As much as I am devoted to J.R.R. Tolkien, and as much as this trippy music video probably makes the high king of high fantasy turn in his grave, you really can’t get more entertaining than a Vulcan mind-meld of aliens, hobbits, and a flying pair of pants. This is The Ballad of Bilbo Baggins.
Those Andy Warhol-esque pop art versions of Leonard Nimoy as Spock in the beginning are not to be missed, even though they apparently have nothing to do with the rest of the video, or Bilbo Baggins. Perched on what appears to be a space rock—he boldly went further than the Misty Mountains for sure—the First Officer himself (not without those ears) begins the ballad about the bravest little hobbit of them all. You should sense that something is odd right away. There is no Starfleet uniform or hairy rubber hobbit feet. Spock is in a suit, or something vaguely resembling a suit, considering that real suits don’t normally consist of a navy jacket, white turtleneck, and blindingly white slacks. Just when you could start making a case for the ears possibly being Elven instead of Vulcan, the real weirdness ensues.
Who are these rainbow space cadets with Gidget hair and pointed ears? Are they human? Are they Vulcan? Hybrids? What are all these huge round buttons they’re wearing with messages like "Hobbits Unite," "Hobbits Forever," "Frodo Lives," and, for no apparent reason, "What is a Leonard Nimoy?" Why are they doing a peculiar squatting dance with creepy hand motions, which channels Gollum more than anybody from the Shire? Why does someone throw a random pair of pants in the air as Nimoy sings about Bilbo battling the trolls? Is that a roll of toilet paper standing in for the Ring, which has long since met its demise on Mount Doom? Are the space rocks actually supposed to be a dormant Mount Doom? Why has this starship suddenly plunged headlong into ‘60s unicorn vomit psychedelia? Where is Gandalf in all this?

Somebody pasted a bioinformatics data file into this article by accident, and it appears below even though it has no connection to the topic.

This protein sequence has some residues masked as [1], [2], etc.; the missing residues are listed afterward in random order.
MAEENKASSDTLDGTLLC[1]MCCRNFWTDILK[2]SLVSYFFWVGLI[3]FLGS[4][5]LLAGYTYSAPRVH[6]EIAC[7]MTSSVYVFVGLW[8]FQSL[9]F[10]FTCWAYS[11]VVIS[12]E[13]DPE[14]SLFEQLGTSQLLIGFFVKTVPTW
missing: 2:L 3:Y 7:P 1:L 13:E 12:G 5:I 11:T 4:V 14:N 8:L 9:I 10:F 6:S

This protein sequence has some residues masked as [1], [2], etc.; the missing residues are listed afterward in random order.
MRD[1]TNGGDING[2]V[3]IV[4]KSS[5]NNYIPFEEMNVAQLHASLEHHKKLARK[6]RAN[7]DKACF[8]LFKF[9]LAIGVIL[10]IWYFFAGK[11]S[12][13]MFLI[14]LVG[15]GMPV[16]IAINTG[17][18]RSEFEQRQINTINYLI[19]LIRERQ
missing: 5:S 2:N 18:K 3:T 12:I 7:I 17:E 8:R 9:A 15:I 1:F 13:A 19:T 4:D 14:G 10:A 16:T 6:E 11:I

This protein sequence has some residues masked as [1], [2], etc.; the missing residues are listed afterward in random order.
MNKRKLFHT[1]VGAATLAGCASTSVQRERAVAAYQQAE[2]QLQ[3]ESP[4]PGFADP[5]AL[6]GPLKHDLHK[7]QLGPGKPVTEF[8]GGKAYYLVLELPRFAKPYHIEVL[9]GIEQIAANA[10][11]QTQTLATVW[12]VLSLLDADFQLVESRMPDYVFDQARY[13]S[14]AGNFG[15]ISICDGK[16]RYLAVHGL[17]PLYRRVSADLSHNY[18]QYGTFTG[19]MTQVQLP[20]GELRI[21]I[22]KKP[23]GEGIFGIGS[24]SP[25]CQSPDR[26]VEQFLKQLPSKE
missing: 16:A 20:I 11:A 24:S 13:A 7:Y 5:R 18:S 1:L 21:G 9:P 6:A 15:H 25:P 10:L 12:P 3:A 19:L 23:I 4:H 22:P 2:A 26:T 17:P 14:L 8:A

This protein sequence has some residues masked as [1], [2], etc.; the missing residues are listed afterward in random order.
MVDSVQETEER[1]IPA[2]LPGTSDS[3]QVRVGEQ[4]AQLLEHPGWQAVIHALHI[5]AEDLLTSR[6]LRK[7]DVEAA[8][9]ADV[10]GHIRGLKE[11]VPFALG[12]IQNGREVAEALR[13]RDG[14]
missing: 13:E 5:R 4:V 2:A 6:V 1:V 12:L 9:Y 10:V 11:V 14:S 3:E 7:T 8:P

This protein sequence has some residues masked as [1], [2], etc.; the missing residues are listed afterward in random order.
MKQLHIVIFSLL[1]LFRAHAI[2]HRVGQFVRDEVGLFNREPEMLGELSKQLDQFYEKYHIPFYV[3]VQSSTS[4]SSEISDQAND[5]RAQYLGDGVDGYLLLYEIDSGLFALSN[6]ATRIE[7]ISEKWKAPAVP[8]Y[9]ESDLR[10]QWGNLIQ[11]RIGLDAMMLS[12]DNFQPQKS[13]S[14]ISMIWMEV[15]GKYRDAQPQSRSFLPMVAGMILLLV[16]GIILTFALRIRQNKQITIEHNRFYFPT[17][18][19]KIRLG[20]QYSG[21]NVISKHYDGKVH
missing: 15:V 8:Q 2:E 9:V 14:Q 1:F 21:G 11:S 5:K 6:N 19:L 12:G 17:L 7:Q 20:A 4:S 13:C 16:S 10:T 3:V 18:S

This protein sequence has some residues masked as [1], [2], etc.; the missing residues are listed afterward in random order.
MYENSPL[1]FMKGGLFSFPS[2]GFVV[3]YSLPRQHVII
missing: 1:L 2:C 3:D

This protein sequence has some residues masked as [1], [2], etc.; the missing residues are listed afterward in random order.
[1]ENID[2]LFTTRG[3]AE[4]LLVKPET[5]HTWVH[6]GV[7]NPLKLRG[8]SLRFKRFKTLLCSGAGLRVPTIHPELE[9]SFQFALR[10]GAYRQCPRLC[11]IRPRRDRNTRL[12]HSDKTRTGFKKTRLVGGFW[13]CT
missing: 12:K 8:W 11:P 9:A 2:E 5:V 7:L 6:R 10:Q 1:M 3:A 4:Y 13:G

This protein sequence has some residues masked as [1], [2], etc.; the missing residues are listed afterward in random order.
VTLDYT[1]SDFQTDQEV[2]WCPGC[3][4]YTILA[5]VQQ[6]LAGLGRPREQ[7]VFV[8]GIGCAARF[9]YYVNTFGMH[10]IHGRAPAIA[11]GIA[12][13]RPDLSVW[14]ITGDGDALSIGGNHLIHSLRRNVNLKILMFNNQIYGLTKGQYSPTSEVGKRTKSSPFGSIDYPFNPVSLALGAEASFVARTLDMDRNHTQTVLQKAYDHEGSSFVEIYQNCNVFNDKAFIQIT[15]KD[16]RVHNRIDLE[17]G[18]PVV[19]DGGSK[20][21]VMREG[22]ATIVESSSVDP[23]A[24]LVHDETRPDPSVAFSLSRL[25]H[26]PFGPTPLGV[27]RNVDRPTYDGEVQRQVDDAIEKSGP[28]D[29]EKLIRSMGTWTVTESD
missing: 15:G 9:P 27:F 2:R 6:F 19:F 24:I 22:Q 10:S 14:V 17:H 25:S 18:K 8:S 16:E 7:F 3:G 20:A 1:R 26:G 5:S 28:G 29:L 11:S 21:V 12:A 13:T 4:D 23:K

Whatever this video is really about, and whatever planet it landed from, it’s bizarrely awesome.
Now you know there was actually a predecessor to Led Zeppelin’s Misty Mountain Hop, and that Gollum dance may quite possibly be what spawned the sick moves for the Gangnam Style parody, Gandalf Style. My deepest apologies to the ghost of J.R.R. Tolkien.